State told to do more to keep Boeing in Washington

  • By Michelle Dunlop Herald Writer
  • Thursday, August 20, 2009 8:53pm
  • Business

MUKILTEO — What does Washington need to do to preserve and grow its aerospace industry?

That’s what lawmakers and industry leaders tried to sort out during a meeting hosted Thursday by the Snohomish County Council in preparation for the 2010 legislative session. The question has become more urgent as the Boeing Co. considers where to locate a second production line for its delayed 787 Dreamliner.

If Boeing leaves Washington “they’re walking away from their competitive advantage,” said Stan Sorscher, legislative director with the Society of Professional Engineering Employees in Aerospace, one of Boeing’s major unions.

Labor leaders Sorscher and Larry Brown with Boeing’s Machinists union believe the state needs to talk up its advantages — an experienced work force and a large aerospace cluster — while tweaking issues, like transportation and education.

“We want to start playing offense for the state of Washington,” Brown said.

Ben Hempstead, with aerospace tooling company Electroimpact in Mukilteo, also sees ways the state could improve its image nationally and internationally. The state hasn’t made a strong showing at recent trade shows, making it less likely new companies will locate here or do business with aerospace companies in the region.

Some industry leaders say that’s simply not enough.

For its part, Boeing hasn’t finalized its legislative priorities for 2010, said Dave Schumacher, the company’s director of governmental affairs.

But “it’s very much a business climate agenda,” Schumacher said.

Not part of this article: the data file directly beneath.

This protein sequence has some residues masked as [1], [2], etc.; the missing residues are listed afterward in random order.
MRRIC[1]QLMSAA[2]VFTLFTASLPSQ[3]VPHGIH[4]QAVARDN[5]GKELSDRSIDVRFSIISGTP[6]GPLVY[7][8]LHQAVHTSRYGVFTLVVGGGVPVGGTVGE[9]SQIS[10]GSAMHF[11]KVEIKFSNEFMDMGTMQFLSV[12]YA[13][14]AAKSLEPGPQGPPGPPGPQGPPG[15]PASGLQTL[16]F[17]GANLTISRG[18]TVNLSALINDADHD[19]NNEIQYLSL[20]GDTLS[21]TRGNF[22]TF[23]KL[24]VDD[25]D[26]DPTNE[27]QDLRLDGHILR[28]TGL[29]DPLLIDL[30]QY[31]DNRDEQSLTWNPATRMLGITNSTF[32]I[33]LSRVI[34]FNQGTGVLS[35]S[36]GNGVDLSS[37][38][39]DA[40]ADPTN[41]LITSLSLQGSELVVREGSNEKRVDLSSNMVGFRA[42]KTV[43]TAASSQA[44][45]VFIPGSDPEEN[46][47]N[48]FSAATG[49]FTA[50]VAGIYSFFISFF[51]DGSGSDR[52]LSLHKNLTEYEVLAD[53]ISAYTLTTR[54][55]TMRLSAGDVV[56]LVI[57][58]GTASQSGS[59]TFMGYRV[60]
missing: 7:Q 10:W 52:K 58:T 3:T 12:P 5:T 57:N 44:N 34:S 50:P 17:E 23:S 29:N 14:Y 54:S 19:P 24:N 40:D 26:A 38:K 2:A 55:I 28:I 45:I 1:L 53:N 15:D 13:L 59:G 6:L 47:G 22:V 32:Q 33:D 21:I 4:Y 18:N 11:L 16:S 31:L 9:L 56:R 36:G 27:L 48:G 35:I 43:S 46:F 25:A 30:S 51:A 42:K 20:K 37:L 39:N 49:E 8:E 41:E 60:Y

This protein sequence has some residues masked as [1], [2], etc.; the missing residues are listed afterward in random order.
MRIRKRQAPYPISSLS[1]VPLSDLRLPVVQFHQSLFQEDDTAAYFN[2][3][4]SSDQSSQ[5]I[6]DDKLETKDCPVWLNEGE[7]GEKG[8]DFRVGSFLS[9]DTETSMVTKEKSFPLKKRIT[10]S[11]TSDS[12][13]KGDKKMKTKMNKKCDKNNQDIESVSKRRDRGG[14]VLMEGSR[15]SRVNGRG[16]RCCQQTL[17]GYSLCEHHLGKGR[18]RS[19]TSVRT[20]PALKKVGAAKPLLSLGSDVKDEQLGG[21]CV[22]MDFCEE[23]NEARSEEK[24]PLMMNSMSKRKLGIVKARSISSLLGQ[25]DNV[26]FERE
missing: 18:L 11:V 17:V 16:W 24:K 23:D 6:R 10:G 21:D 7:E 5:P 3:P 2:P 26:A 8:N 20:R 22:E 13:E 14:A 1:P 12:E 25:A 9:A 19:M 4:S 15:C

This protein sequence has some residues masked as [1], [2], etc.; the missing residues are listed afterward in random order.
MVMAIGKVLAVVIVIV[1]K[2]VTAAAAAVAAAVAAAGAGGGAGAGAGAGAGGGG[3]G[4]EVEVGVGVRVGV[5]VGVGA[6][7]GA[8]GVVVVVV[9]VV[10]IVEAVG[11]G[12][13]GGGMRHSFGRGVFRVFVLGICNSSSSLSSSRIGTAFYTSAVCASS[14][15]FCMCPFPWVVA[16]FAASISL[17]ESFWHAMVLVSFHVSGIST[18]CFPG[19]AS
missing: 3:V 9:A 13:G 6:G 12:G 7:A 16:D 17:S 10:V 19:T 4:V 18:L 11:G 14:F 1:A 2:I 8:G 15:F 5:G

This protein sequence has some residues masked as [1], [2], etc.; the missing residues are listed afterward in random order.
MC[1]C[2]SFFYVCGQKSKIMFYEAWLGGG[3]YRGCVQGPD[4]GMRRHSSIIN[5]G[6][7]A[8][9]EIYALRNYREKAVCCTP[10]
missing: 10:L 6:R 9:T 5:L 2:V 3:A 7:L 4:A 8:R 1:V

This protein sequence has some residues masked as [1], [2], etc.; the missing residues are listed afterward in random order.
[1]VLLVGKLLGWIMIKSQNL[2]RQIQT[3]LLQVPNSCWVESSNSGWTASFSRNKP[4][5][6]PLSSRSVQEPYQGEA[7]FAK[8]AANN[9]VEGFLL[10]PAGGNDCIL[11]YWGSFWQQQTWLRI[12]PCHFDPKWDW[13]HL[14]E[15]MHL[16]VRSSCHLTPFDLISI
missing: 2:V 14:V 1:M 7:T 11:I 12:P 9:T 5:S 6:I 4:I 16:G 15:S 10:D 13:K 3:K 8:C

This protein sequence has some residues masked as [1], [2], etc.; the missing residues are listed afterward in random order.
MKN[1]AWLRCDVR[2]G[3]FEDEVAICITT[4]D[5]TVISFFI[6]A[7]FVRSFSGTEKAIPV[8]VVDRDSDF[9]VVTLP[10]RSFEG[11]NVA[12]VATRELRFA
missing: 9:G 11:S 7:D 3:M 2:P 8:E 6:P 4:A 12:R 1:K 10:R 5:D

Last year, Boeing pushed the Legislature to consider reducing the burden on businesses in unemployment insurance and workers compensation costs. Like its unions, Boeing also favors improvements in education and transportation.

The county and Aerospace Futures Alliance came up with their own plan for addressing issues with aerospace training in the state, striking a lease agreement for a facility at Everett’s Paine Field.

Alliance director Linda Lanham insists that the state needs better coordination of its training efforts at community colleges and technical schools — that’s something the center, when it opens in October, will address.

“Its very important for us to have a statewide program,” she said.

John Monroe, a retired Boeing executive who serves as aerospace adviser for the Economic Development Council of Snohomish County, suggests that the state needs to do more to assist Boeing and other aerospace companies.

“You should show them the love,” he said.

For example, given Boeing’s announcement in June that it has created an unmanned airborne systems division, Washington politicians should try to determine how to assist the company and how to lure related suppliers to the state, Monroe said.

State and local lawmakers hope the industry will narrow its wish list in time for the session and provide them with more specific suggestions. But most agree that Boeing’s decision on a second 787 line will come down to its relationship with its unions.

“We’d like to make a long-term commitment to the state and we’d like to see Boeing make a long-term commitment to the state, too,” the Brown said.

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